April 10 Webinar: Factors Affecting Skin Injuries and Strategies for Prevention and Treatment
By Anita Meador | April 5, 2019
With more than 30 years experience in healthcare across the care continuum, I’ve seen patients with all kinds of skin breakdowns. It hit my personal life when I saw my dad suffer through a skin tear that he got from getting out of a hospital bed. The future of healthcare puts focus on self-management and as clinicians, we need to help our patients understand the importance of healthy skin to help prevent skin injuries. The more we are able to educate, the more people will be prepared to care for themselves.
Healthy skin links closely to overall good health. When an individual is exposed to a skin injury, it often negatively impacts the immune system and the body’s ability to heal. While pressure injuries are one of the most common skin breakdown issues affecting more than 2.5 million people, there are a few other common skin alterations that have a critical influence on a patient’s overall health that must be considered. Moisture Associated Skin Damage including Incontinence Associated Dermatitis and Intertriginous Dermatitis are just a few examples.
Here is a sneak peek at an upcoming Medline webinar titled “Skin Injuries: More Than Just Pressure” that will explore strategies for addressing different types of skin injuries including:
Moisture Associated Skin Damage (MASD)
Clinicians often want to stage MASD as a pressure injury, but it cannot be staged. MASD is differentiated from Stage 1 and Stage 2 Pressure Injuries by assessing the location of tissue damage and the wound bed characteristics. MASD can take on various forms, two of the most common forms being Incontinence-Associated Dermatitis and Intertriginous Dermatitis. A mild case of MASD will present itself as irritation, but a severe case is accompanied by blistering and denudation. When deciphering between pressure injury and MASD, location is key. The webinar will help clinicians consider and answer the following questions::
1) Is it localized or spread over a wide area?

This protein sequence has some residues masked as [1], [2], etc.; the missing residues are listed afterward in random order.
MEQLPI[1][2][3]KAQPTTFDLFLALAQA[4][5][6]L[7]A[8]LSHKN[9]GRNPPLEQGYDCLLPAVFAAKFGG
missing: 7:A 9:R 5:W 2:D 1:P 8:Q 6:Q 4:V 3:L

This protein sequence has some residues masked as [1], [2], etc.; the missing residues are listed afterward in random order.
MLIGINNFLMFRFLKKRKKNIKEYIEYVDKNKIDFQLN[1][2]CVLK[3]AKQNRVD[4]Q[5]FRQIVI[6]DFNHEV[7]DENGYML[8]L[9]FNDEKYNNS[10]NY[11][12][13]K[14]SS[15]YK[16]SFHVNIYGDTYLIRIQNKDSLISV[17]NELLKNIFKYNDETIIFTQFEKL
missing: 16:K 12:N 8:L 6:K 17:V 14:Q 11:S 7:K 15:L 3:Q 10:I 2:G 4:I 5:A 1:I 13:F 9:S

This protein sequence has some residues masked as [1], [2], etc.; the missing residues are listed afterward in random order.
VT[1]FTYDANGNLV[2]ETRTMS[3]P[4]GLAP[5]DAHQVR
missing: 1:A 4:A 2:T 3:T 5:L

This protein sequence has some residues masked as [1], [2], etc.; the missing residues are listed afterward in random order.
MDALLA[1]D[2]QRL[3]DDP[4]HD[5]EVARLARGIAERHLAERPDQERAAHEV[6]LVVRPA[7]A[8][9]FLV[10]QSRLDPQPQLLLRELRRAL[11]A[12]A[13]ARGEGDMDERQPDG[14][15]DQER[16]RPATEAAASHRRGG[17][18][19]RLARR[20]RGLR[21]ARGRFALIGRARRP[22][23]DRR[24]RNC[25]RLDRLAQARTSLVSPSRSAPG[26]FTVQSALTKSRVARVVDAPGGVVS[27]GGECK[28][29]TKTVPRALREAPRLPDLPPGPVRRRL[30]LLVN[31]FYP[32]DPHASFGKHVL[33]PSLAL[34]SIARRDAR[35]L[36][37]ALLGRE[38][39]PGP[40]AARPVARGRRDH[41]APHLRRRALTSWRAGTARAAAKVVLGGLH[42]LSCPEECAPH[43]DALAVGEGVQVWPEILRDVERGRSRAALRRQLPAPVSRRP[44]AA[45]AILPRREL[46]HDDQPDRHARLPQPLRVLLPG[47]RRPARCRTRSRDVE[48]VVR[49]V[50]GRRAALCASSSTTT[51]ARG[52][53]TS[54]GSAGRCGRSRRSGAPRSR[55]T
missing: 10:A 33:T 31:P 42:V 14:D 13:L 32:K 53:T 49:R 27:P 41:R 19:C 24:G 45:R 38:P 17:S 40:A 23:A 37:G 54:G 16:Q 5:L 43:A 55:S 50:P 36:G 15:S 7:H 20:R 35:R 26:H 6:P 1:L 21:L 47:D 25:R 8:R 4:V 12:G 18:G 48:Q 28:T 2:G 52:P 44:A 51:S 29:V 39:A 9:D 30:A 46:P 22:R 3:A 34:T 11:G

2) Is it within a skin fold?
3) Is it in a previous wound area?
Incontinence Associated Dermatitis (IAD)
IAD is an inflammatory response on the skin caused by prolonged exposure to urine or stool and is often located on the perineum, perigenital area, buttocks, gluteal folds, medial and posterior aspects of upper thighs. Reported incidence rates in long-term care settings often vary, but can be as high as 50 percent in the presence of fecal incontinence.
Intertriginous Dermatitis (ITD)
This is an inflammatory condition of the skin caused by friction and moisture trapped between opposing skin and the most common areas an ITD forms include the groin, axilla, under the breasts and under the pannus. Risk factors include obesity, deep skin folds and diabetes. In order to successfully treat and prevent further ITDs, measures must be taken to ensure that skin folds are dry and free from friction.
Recognizing skin disorders is vital in providing holistic, outcome driven patient care. MASD and Pressure Injuries require careful assessment and differentiation to determine the best treatment plan. When assessing, you have to look at the whole person and their history. A few questions to consider when assessing:
1. What type of incontinence does the patient have?
2. Have there been changes to their nutritional diet or medications that would increase their incontinence episodes?
3. What does their skin care regime look like and what type of barriers and moisturizers are they using?
IAD and ITD are just two of the examples that will be highlighted in the upcoming webinar on April 10, 2019 and other topics will include skin tears and cutaneous manifestations of comorbidities.
Click here for more information and to register for the webinar.
Director of Clinical Services, RN, BC BSN
Anita Meador RN, BC BSN is the Director of Clinical Services, Eastern with expertise in continence management, skin care, advanced wound care and Medline Skin Health Solutions program. She received her Bachelor of Science in Nursing from Western Kentucky University and has a Gerontological Nurse Certification from the American Nurses Credentialing Center and a Clinical OASIS Certification. Meador is a Registered nurse with 34+ years of experience with clinical background in home health, medical surgical nursing, operating room, emergency room and staff development.